AI and Machine Learning for Coders: A Programmer's Guide to Artificial Intelligence

AI and Machine Learning for Coders: A Programmer’s Guide to Artificial Intelligence

If you’re looking to make a career move from programmer to AI specialist, this is the ideal place to start. Based on Laurence Moroney’s extremely successful AI courses, this introductory book provides a hands-on, code-first approach to help you build confidence while you learn key topics.

You’ll understand how to implement the most common scenarios in machine learning, such as computer vision, natural language processing (NLP), and sequence modeling for web, mobile, cloud, and embedded runtimes. Most books on machine learning begin with a daunting amount of advanced math. This guide is built on practical lessons that let you work directly with the code.

Who Should Read This Book

If you’re interested in AI and ML, and you want to get up and running quickly with building models that learn from data, this book is for you. If you’re interested in getting started with common AI and ML concepts—computer vision, natural language processing, sequence modeling, and more—and want to see how neural networks can be trained to solve problems in these spaces, I think you’ll enjoy this book.

And if you have models that you’ve trained and want to get them into the hands of users on mobile, in the browser, or via the cloud, then this book is also for you!

Most of all, if you’ve been put off entering this valuable area of computer science because of perceived difficulty, in particular believing that you’ll need to dust off your old calculus books, then fear not: this book takes a code-first approach that shows you just how easy it is to get started in the world of machine learning and artificial intelligence using Python and TensorFlow.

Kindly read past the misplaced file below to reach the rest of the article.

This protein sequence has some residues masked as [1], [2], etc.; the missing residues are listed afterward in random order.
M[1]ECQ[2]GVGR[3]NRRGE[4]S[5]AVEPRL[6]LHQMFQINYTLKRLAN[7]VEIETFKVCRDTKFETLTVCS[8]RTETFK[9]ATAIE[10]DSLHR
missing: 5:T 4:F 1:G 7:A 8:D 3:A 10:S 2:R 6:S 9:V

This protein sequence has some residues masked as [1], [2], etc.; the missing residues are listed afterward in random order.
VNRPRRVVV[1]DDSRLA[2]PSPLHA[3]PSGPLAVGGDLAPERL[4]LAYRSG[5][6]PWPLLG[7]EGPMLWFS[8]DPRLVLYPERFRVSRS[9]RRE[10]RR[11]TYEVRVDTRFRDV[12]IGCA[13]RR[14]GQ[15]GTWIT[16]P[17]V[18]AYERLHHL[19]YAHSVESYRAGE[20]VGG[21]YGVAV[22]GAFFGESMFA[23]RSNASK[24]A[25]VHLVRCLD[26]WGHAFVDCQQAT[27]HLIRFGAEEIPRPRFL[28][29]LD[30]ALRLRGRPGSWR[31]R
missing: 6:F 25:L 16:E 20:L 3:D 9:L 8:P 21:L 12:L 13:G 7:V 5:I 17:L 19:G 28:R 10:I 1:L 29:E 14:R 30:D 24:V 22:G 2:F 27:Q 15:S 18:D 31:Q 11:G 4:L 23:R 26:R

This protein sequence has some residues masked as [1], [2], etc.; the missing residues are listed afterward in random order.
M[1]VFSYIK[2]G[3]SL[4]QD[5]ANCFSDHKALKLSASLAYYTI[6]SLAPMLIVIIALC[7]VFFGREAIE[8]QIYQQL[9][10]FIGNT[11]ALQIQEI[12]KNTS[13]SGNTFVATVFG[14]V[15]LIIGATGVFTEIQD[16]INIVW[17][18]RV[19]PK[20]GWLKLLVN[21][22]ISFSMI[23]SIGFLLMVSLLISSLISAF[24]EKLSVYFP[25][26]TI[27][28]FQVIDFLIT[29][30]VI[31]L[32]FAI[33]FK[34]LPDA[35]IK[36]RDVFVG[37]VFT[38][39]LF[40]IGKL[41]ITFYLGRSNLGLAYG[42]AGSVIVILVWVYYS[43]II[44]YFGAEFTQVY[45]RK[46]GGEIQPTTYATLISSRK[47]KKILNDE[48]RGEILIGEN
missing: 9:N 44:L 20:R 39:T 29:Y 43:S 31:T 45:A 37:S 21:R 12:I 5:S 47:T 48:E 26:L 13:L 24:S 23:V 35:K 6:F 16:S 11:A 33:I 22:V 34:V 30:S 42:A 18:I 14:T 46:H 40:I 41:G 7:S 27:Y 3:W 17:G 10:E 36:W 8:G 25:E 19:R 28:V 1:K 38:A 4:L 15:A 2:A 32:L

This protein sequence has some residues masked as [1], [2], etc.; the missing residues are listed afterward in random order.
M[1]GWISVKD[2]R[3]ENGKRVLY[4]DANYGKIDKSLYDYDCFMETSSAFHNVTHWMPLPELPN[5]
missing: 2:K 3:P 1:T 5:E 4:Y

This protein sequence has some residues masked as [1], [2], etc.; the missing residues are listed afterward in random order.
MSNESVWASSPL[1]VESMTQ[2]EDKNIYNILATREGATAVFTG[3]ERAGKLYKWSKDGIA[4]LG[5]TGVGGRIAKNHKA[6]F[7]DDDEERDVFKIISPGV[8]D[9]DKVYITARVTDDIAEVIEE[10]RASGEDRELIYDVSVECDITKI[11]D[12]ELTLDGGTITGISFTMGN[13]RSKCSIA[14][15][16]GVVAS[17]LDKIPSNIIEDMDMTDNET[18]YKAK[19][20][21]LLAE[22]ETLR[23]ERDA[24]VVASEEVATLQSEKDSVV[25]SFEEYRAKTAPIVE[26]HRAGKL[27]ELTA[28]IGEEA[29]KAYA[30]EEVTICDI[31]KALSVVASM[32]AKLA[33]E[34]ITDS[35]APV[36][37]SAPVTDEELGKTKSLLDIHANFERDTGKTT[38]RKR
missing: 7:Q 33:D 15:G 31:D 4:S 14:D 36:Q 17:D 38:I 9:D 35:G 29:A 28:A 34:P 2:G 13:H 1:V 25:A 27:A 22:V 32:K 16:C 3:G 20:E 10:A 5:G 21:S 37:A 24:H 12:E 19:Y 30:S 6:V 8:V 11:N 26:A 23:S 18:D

Technology You Need to Understand

The goal of the first half of the book is to help you learn how to use TensorFlow to build models with a variety of architectures. The only real prerequisite to this is understanding Python, and in particular Python notation for data and array processing. You might also want to explore Numpy, a Python library for numeric calculations. If you have no familiarity with these, they are quite easy to learn, and you can probably pick up what you need as you go along (although some of the array notation might be a bit hard to grasp).

For the second half of the book, I generally will not teach the languages that are shown, but instead show how TensorFlow models can be used in them. So, for example, in the Android chapter (Chapter 13) you’ll explore building apps in Kotlin with Android studio, and in the iOS chapter (Chapter 14) you’ll explore building apps in Swift with Xcode. I won’t be teaching the syntax of these languages, so if you aren’t familiar with them, you may need a primer—Learning Swift by Jonathan Manning, Paris Buttfield-Addison, and Tim Nugent (O’Reilly) is a great choice.

You’ll learn:

  • How to build models with TensorFlow using skills that employers desire
  • The basics of machine learning by working with code samples
  • How to implement computer vision, including feature detection in images
  • How to use NLP to tokenize and sequence words and sentences
  • Methods for embedding models in Android and iOS
  • How to serve models over the web and in the cloud with TensorFlow Serving

All content is for demonstration purposes, we do not store files, please purchase the printed version of the magazine after reading.

There are many ads here. Please keep in mind that is 100% free. Ads are keeping this site alive. If you use, please make an exception and disable any ads blocking system.

Extraction code:(925p)